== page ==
Having said that, this is a jolly escapade in the main, possibly a little too jolly, considering that Carter’s father has just been murdered in a most grisly way, and a local black man has been arrested as a result. Nick hires a plane forthwith, and off they go to Georgia, where every stereotype of Southern man and woman-kind awaits to cause them all kinds of problems. This wasn’t a bad thing though, because let’s face it, a LOT of people in the 21st century are walking stereotypes.

It’s hard not to like this story, although I ran up against a few niggles that threw me off a bit. The first, and biggest, were the occasions when a character would do or say something, “for some reason.” As a reader and writer, I am always looking for reasons. They don’t need to be immediate or blatant, but they need to be there. Adding nuances to writing can be difficult, especially when there are a lot of characters and different plot lines zinging about, but the phrase would have been better left on the cutting room floor, so that the reader could make their own decision as to what the reason was.

The other niggle, possibly because I’m a curmudgeon, is the uneasy mix of tough subjects (racism, homophobia, murder, lynchings) with the amount of time the characters spent laughing. They all seemed rather too happy. Possibly this was because trust-funded golden boy, Nick, could afford to buy everyone out of trouble. If this makes him sound like a bit of a wanker, he really isn’t. He and Carter are so achingly sweet, especially together, it could make your teeth hurt if you’re in any way a cynic. The sex is fade to black, as it would have been in any respectable 1950’s film, so anyone expecting woody shenanigans will not get them.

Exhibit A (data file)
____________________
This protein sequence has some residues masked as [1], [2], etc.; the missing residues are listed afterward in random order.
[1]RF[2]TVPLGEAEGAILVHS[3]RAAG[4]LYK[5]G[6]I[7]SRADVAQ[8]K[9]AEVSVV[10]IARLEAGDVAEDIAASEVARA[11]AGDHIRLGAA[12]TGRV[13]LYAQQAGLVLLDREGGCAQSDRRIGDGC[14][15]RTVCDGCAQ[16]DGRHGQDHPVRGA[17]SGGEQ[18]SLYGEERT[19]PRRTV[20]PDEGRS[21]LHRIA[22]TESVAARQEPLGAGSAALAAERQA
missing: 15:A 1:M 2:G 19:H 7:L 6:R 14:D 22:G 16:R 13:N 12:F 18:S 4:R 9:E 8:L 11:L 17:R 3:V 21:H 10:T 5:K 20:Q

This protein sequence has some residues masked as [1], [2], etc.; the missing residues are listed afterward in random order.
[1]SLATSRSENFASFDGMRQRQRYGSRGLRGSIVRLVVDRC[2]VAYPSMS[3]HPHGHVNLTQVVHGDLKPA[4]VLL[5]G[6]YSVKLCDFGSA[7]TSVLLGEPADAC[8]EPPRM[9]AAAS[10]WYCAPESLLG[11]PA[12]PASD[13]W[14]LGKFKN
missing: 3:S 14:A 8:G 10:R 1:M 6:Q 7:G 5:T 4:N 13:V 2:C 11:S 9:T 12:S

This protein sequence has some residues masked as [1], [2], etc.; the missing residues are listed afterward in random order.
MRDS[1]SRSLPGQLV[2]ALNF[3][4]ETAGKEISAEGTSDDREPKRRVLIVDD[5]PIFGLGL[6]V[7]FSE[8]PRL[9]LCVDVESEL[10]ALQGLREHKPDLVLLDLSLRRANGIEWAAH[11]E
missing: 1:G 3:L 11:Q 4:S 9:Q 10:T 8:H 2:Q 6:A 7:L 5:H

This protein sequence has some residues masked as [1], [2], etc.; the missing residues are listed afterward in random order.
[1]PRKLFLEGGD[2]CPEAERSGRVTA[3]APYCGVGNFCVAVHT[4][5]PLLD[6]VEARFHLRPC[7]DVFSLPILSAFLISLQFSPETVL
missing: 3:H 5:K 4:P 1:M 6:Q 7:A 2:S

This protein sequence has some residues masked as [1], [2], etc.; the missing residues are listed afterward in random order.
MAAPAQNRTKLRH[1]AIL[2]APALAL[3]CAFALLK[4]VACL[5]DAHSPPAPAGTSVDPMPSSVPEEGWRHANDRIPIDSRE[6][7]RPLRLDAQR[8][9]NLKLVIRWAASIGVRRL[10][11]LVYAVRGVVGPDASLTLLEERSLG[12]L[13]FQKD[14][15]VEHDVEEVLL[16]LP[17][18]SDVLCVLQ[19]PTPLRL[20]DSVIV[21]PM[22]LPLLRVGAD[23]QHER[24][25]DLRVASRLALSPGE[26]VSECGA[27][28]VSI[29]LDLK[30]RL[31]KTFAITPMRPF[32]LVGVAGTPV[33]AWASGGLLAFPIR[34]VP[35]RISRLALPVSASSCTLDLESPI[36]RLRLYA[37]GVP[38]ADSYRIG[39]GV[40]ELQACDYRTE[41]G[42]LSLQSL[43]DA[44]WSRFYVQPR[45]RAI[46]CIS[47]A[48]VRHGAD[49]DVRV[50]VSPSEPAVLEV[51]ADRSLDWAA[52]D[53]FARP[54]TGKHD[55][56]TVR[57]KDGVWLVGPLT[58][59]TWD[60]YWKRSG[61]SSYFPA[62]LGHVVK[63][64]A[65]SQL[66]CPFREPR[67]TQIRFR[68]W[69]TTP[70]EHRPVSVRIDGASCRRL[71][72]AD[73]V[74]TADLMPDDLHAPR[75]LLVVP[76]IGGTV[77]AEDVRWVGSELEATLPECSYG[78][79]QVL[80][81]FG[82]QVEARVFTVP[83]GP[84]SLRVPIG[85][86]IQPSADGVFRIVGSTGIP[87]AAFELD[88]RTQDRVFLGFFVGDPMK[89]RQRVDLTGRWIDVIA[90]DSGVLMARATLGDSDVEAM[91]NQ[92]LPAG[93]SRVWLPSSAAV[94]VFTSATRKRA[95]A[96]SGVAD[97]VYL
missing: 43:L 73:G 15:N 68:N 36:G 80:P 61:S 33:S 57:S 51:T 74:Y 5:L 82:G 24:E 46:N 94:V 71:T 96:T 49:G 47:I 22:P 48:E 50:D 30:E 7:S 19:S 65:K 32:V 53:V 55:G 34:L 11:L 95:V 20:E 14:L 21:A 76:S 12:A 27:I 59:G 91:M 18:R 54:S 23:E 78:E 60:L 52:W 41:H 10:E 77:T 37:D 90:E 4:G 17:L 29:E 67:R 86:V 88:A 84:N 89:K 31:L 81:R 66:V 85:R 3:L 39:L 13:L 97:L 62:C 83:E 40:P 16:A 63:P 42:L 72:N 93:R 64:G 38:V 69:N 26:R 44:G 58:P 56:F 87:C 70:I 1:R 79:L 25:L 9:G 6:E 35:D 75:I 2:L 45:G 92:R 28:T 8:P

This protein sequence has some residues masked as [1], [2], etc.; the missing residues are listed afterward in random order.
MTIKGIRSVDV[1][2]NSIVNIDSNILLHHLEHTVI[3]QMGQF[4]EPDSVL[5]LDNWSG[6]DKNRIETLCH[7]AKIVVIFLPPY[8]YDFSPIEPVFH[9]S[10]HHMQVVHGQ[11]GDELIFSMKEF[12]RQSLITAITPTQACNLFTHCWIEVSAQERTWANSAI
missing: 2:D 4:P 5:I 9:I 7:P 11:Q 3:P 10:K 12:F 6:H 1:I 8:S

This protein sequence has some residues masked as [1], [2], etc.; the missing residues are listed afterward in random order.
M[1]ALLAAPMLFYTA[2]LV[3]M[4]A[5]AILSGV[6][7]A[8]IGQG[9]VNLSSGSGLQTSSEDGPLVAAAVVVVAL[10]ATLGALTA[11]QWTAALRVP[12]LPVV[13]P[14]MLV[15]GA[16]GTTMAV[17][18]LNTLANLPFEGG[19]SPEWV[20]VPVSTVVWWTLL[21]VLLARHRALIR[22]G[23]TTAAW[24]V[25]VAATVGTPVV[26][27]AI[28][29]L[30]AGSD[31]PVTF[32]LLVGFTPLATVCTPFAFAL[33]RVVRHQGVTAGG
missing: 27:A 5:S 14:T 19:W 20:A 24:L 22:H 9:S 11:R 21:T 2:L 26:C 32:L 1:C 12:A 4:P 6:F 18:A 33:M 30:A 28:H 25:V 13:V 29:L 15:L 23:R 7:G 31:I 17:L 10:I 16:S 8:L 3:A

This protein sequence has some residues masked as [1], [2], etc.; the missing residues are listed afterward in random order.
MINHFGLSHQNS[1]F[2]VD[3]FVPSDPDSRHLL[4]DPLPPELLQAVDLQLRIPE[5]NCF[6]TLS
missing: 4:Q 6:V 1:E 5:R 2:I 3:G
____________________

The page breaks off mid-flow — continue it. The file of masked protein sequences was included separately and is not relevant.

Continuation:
Instead, there is a lot of other stuff to enjoy. The plot weaves and ducks and dives. The author throws a lot at them, jail-time for Nick, followed by a  kangaroo court, and inserting him and Carter in with a lot of rufty-tufty lumberjacks to try to weed out the murderer. I looked forward to a woodsaw-related climax, especially after the gory death (off-script) earlier but bearing in mind the novel is 1950-esque, with the restraint, decency and politeness of that era, it’s best to read the book to find out if and when that happens.

On the whole, bar the few hiccups, I enjoyed it. Nick and Carter are engaging, fun and cute, even though people around them keep dropping dead. Readers not wanting sex and too many f-bombs, and who appreciate a sense of decorum as well as humour, will enjoy this retro romp very much indeed.

BLURB

It’s just another Thursday morning in July of 1953 when the doorbell rings at 137 Hartford Street and it’s bad news.

Carter’s father has been murdered in Georgia and the local sheriff has no intention of finding out who really did it.

So, Nick and Carter borrow the first plane that Marnie, Nick’s amazing secretary, can find for them and they zoom off back into the past to see if they can uncover the truth of what really happened before the wrong man is convicted. And, knowing the lay of the land under the moss-covered oaks, Carter is pretty sure that the color of a man’s skin will figure heavily in who takes the fall.